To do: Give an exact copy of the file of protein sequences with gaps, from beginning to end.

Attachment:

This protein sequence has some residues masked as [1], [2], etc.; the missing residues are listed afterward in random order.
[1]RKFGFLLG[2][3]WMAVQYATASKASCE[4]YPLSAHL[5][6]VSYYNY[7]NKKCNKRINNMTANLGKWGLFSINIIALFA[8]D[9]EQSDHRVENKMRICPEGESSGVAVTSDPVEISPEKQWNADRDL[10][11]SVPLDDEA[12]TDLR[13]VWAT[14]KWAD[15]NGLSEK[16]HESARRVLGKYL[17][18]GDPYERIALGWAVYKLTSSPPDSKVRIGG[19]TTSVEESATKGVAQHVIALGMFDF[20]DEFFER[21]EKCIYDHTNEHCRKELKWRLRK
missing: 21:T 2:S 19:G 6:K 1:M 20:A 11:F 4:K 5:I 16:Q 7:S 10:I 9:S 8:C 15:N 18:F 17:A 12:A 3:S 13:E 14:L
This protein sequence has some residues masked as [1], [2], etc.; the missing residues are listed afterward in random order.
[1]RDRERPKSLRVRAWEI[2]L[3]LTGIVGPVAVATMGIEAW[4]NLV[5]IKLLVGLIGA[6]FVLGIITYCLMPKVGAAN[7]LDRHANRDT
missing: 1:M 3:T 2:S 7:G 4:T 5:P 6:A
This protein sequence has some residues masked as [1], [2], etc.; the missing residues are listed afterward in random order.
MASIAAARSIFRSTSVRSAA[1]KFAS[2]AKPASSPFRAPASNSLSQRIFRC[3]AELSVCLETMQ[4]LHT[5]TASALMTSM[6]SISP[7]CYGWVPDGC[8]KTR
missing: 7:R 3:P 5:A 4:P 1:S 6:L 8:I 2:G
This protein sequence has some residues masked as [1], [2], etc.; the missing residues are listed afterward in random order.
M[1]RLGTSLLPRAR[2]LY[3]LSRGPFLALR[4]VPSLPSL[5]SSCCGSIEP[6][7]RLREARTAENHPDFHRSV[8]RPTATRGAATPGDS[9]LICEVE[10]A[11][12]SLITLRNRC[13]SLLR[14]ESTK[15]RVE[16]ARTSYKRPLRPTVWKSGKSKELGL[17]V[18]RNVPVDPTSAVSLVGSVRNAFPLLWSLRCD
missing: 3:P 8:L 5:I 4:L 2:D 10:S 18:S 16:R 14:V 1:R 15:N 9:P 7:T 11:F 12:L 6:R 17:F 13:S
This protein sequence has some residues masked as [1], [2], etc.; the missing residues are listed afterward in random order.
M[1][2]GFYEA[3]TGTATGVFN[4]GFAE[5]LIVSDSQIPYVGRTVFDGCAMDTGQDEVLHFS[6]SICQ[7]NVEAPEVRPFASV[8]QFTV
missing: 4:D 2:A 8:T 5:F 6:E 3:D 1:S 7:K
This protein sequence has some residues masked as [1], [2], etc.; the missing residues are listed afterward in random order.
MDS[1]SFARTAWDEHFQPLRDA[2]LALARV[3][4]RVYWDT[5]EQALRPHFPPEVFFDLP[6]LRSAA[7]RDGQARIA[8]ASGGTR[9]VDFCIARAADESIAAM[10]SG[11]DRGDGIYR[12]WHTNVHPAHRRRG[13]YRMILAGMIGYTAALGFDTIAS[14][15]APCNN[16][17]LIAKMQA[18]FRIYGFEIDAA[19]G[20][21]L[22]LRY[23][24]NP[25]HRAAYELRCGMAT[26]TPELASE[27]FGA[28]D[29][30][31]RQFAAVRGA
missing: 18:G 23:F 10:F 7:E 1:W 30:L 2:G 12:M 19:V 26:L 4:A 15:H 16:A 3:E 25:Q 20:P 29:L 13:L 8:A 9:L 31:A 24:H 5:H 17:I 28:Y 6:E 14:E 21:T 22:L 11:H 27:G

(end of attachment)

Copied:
This protein sequence has some residues masked as [1], [2], etc.; the missing residues are listed afterward in random order.
[1]RKFGFLLG[2][3]WMAVQYATASKASCE[4]YPLSAHL[5][6]VSYYNY[7]NKKCNKRINNMTANLGKWGLFSINIIALFA[8]D[9]EQSDHRVENKMRICPEGESSGVAVTSDPVEISPEKQWNADRDL[10][11]SVPLDDEA[12]TDLR[13]VWAT[14]KWAD[15]NGLSEK[16]HESARRVLGKYL[17][18]GDPYERIALGWAVYKLTSSPPDSKVRIGG[19]TTSVEESATKGVAQHVIALGMFDF[20]DEFFER[21]EKCIYDHTNEHCRKELKWRLRK
missing: 21:T 2:S 19:G 6:K 1:M 20:A 11:F 4:K 5:I 16:Q 7:S 10:I 9:S 8:C 15:N 18:F 17:A 12:A 3:S 13:E 14:L
This protein sequence has some residues masked as [1], [2], etc.; the missing residues are listed afterward in random order.
[1]RDRERPKSLRVRAWEI[2]L[3]LTGIVGPVAVATMGIEAW[4]NLV[5]IKLLVGLIGA[6]FVLGIITYCLMPKVGAAN[7]LDRHANRDT
missing: 1:M 3:T 2:S 7:G 4:T 5:P 6:A
This protein sequence has some residues masked as [1], [2], etc.; the missing residues are listed afterward in random order.
MASIAAARSIFRSTSVRSAA[1]KFAS[2]AKPASSPFRAPASNSLSQRIFRC[3]AELSVCLETMQ[4]LHT[5]TASALMTSM[6]SISP[7]CYGWVPDGC[8]KTR
missing: 7:R 3:P 5:A 4:P 1:S 6:L 8:I 2:G
This protein sequence has some residues masked as [1], [2], etc.; the missing residues are listed afterward in random order.
M[1]RLGTSLLPRAR[2]LY[3]LSRGPFLALR[4]VPSLPSL[5]SSCCGSIEP[6][7]RLREARTAENHPDFHRSV[8]RPTATRGAATPGDS[9]LICEVE[10]A[11][12]SLITLRNRC[13]SLLR[14]ESTK[15]RVE[16]ARTSYKRPLRPTVWKSGKSKELGL[17]V[18]RNVPVDPTSAVSLVGSVRNAFPLLWSLRCD
missing: 3:P 8:L 5:I 4:L 2:D 10:S 18:S 16:R 14:V 1:R 15:N 9:P 7:T 11:F 12:L 6:R 17:F 13:S
This protein sequence has some residues masked as [1], [2], etc.; the missing residues are listed afterward in random order.
M[1][2]GFYEA[3]TGTATGVFN[4]GFAE[5]LIVSDSQIPYVGRTVFDGCAMDTGQDEVLHFS[6]SICQ[7]NVEAPEVRPFASV[8]QFTV
missing: 4:D 2:A 8:T 5:F 6:E 3:D 1:S 7:K
This protein sequence has some residues masked as [1], [2], etc.; the missing residues are listed afterward in random order.
MDS[1]SFARTAWDEHFQPLRDA[2]LALARV[3][4]RVYWDT[5]EQALRPHFPPEVFFDLP[6]LRSAA[7]RDGQARIA[8]ASGGTR[9]VDFCIARAADESIAAM[10]SG[11]DRGDGIYR[12]WHTNVHPAHRRRG[13]YRMILAGMIGYTAALGFDTIAS[14][15]APCNN[16][17]LIAKMQA[18]FRIYGFEIDAA[19]G[20][21]L[22]LRY[23][24]NP[25]HRAAYELRCGMAT[26]TPELASE[27]FGA[28]D[29][30][31]RQFAAVRGA
missing: 18:G 23:F 10:F 7:E 1:W 30:L 2:G 12:M 19:V 26:L 4:A 15:H 16:A 3:E 25:Q 20:P 29:L 13:L 8:A 9:L 31:A 24:H 5:H 17:I 28:Y 6:E 14:E 21:T 22:L 11:H 27:G